That was the question our cab driver asked us as he stopped in the middle of the highway where the road split off towards Lebanon. We had just visited Crac de Chavalier fort and were planning on catching a bus from Homs to Damascus. However, while admiring the view from the fort, we realized we were actually looking at Lebanon just a short distance away (proving the once again the signifigance of the fort’s location on the highest mountain in the region and why those that held the castle in the Crusades controlled all of upper Syria and Lebanon). We decided it made more sense to enthusiastically reply “Lebanon!” A few short hours later (border crossings unfortunately are not quick) we found ourselves in Beirut. While enjoying a beer during happy hour, we felt we could be in any European city (or New York City, for that matter.) Except, of course, the hummus wouldn’t have been as good anywhere else!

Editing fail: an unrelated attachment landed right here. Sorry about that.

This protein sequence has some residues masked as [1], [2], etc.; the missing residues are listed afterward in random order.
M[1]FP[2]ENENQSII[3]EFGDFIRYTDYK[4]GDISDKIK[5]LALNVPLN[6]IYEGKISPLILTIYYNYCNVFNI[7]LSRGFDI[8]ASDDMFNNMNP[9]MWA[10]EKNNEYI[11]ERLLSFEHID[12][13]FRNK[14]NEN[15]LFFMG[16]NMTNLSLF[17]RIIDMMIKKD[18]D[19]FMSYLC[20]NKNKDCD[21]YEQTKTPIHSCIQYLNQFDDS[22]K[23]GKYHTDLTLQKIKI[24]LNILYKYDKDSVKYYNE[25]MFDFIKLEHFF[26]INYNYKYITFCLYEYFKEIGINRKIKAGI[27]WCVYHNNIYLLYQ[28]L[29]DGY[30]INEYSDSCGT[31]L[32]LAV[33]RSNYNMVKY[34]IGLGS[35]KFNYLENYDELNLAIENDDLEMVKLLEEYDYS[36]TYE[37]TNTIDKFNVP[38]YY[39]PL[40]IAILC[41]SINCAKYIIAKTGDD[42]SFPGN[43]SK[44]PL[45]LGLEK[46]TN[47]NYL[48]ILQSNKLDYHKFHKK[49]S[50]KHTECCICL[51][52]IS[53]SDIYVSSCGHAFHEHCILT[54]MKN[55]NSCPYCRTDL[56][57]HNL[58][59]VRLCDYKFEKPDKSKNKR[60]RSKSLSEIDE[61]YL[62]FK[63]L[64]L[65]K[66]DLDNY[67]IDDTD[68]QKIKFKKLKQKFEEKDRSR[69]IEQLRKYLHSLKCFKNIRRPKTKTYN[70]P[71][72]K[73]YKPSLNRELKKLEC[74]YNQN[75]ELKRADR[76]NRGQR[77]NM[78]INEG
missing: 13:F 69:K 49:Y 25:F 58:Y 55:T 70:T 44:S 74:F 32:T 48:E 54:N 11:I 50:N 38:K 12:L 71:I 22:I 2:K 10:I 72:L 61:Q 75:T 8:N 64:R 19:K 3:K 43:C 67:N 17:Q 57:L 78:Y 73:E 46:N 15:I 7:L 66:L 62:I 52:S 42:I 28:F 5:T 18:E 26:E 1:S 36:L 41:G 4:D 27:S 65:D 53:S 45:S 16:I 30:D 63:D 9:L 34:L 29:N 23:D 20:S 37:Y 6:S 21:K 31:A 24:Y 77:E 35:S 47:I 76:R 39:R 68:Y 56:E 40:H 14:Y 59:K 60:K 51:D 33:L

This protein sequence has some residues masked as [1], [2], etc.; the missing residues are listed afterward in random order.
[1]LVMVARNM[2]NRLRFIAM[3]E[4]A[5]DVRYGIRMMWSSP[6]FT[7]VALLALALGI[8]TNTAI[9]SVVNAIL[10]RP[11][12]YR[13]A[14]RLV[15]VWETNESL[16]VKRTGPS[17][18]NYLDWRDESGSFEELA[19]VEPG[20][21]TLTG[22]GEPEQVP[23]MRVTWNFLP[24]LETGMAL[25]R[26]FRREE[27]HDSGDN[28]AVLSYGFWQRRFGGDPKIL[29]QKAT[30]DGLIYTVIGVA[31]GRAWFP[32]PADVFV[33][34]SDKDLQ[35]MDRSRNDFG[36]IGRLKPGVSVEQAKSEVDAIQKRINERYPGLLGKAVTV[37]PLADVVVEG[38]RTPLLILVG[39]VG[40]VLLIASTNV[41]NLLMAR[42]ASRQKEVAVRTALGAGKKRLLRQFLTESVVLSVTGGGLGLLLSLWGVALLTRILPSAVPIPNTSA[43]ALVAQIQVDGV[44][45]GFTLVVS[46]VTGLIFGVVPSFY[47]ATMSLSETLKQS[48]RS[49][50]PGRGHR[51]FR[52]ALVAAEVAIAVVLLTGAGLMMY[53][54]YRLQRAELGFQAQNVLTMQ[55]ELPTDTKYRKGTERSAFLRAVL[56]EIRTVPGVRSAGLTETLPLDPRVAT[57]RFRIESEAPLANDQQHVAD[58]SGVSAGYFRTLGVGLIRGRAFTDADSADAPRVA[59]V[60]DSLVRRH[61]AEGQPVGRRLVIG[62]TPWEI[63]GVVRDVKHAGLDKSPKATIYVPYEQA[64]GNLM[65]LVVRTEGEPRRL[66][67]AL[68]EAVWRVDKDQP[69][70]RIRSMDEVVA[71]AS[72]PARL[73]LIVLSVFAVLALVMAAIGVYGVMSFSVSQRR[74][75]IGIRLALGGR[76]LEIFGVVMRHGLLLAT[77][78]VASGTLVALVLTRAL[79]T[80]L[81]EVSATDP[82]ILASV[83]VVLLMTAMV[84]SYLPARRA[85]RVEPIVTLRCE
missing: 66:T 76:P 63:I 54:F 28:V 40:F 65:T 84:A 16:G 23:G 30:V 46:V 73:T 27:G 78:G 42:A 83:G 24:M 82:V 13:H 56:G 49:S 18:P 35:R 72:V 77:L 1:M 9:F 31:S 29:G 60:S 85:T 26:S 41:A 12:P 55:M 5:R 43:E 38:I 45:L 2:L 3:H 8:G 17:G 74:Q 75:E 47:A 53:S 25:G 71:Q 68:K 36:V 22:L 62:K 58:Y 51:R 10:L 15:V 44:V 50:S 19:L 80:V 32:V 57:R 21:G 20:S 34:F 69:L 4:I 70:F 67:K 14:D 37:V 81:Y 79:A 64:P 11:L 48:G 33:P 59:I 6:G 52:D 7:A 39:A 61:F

The next morning in the rain, we rented a car and drove through the Bekaa valley, stopping for lunch in the town of Zahle where while Meg was enjoying her Dunkin Donuts coffee (she couldn’t pass up the very unexpected opportunity) and Jed was receiving change for lunch in US Dollars, we again remarked on the fact that Lebanon felt far less foreign than we imagined. We have spent the past 48 hours trying to squeeze in all of Lebanon—a visit to the Ksara winery, a quick view of the ruins of Baalbek, a drive over the mountains to the lovely town of Bcharre, a hike in the Qadisha valley, sorting through fish fossils in the town of Byblos, and a driving/walking tour of Beirut today. Compared with other countries we have visited, Lebanon has far less tourist infrastructure- eg virtually no signs to anywhere that aren’t in Arabic. While this is most likely due to far fewer tourists, given the variety of scenery and sites—from big city to the beach from the mountains to the vineyards—it seems that it is a country that should have many more tourists and is well worth visiting.